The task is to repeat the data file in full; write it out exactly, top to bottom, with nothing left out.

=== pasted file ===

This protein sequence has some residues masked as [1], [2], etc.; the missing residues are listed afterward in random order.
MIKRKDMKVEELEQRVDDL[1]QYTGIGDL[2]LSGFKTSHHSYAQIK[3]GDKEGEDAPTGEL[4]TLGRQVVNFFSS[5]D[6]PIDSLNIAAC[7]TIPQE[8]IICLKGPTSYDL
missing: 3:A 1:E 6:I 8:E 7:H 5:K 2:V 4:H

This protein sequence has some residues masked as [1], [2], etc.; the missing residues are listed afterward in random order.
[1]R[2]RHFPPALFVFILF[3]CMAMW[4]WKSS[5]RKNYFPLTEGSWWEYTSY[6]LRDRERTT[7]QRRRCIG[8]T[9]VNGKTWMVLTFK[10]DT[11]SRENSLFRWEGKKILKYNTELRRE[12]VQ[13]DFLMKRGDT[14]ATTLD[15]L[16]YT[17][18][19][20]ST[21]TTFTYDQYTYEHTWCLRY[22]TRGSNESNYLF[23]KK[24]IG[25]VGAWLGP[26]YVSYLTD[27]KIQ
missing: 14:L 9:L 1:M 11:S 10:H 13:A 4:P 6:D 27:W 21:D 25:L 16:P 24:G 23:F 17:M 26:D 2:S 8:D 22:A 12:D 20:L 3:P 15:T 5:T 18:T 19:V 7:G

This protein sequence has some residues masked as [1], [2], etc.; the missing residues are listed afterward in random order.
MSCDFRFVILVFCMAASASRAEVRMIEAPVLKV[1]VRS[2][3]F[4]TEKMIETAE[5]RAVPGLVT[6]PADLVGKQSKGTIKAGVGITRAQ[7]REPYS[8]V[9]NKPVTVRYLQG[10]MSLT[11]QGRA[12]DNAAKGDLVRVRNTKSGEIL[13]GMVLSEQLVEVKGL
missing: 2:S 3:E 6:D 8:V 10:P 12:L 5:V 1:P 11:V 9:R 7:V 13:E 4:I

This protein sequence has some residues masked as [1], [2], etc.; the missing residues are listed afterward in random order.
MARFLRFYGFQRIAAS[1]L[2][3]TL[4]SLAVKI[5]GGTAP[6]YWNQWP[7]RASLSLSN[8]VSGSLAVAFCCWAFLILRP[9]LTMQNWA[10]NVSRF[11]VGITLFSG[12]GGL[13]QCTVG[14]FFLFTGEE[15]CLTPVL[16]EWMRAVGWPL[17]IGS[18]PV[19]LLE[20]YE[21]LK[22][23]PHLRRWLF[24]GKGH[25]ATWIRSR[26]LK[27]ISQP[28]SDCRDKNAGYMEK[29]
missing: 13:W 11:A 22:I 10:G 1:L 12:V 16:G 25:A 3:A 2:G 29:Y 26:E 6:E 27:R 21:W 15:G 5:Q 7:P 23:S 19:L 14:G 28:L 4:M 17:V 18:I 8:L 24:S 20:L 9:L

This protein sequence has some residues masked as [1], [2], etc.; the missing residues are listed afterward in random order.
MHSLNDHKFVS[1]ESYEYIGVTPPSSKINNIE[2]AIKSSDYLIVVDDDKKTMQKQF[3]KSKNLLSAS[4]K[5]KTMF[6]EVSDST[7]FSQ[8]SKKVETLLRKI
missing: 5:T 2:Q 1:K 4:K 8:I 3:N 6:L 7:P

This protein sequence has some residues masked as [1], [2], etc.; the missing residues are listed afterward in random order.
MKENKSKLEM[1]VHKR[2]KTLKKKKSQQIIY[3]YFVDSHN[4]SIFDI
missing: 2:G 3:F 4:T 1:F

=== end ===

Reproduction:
This protein sequence has some residues masked as [1], [2], etc.; the missing residues are listed afterward in random order.
MIKRKDMKVEELEQRVDDL[1]QYTGIGDL[2]LSGFKTSHHSYAQIK[3]GDKEGEDAPTGEL[4]TLGRQVVNFFSS[5]D[6]PIDSLNIAAC[7]TIPQE[8]IICLKGPTSYDL
missing: 3:A 1:E 6:I 8:E 7:H 5:K 2:V 4:H

This protein sequence has some residues masked as [1], [2], etc.; the missing residues are listed afterward in random order.
[1]R[2]RHFPPALFVFILF[3]CMAMW[4]WKSS[5]RKNYFPLTEGSWWEYTSY[6]LRDRERTT[7]QRRRCIG[8]T[9]VNGKTWMVLTFK[10]DT[11]SRENSLFRWEGKKILKYNTELRRE[12]VQ[13]DFLMKRGDT[14]ATTLD[15]L[16]YT[17][18][19][20]ST[21]TTFTYDQYTYEHTWCLRY[22]TRGSNESNYLF[23]KK[24]IG[25]VGAWLGP[26]YVSYLTD[27]KIQ
missing: 14:L 9:L 1:M 11:S 10:H 13:A 4:P 6:D 27:W 21:D 25:L 16:P 24:G 23:F 17:M 26:D 2:S 8:D 22:A 12:D 20:L 3:P 15:T 5:T 18:T 19:V 7:G

This protein sequence has some residues masked as [1], [2], etc.; the missing residues are listed afterward in random order.
MSCDFRFVILVFCMAASASRAEVRMIEAPVLKV[1]VRS[2][3]F[4]TEKMIETAE[5]RAVPGLVT[6]PADLVGKQSKGTIKAGVGITRAQ[7]REPYS[8]V[9]NKPVTVRYLQG[10]MSLT[11]QGRA[12]DNAAKGDLVRVRNTKSGEIL[13]GMVLSEQLVEVKGL
missing: 2:S 3:E 6:D 8:V 10:P 12:L 5:V 1:P 11:V 9:R 7:V 13:E 4:I

This protein sequence has some residues masked as [1], [2], etc.; the missing residues are listed afterward in random order.
MARFLRFYGFQRIAAS[1]L[2][3]TL[4]SLAVKI[5]GGTAP[6]YWNQWP[7]RASLSLSN[8]VSGSLAVAFCCWAFLILRP[9]LTMQNWA[10]NVSRF[11]VGITLFSG[12]GGL[13]QCTVG[14]FFLFTGEE[15]CLTPVL[16]EWMRAVGWPL[17]IGS[18]PV[19]LLE[20]YE[21]LK[22][23]PHLRRWLF[24]GKGH[25]ATWIRSR[26]LK[27]ISQP[28]SDCRDKNAGYMEK[29]
missing: 13:W 11:A 22:I 10:G 1:L 12:V 16:G 25:A 3:A 2:G 29:Y 26:E 6:E 27:R 21:W 15:G 5:Q 7:P 23:S 19:L 14:G 28:L 4:M 17:V 18:I 8:L 24:S 20:L 9:L

This protein sequence has some residues masked as [1], [2], etc.; the missing residues are listed afterward in random order.
MHSLNDHKFVS[1]ESYEYIGVTPPSSKINNIE[2]AIKSSDYLIVVDDDKKTMQKQF[3]KSKNLLSAS[4]K[5]KTMF[6]EVSDST[7]FSQ[8]SKKVETLLRKI
missing: 5:T 2:Q 1:K 4:K 8:I 3:N 6:L 7:P

This protein sequence has some residues masked as [1], [2], etc.; the missing residues are listed afterward in random order.
MKENKSKLEM[1]VHKR[2]KTLKKKKSQQIIY[3]YFVDSHN[4]SIFDI
missing: 2:G 3:F 4:T 1:F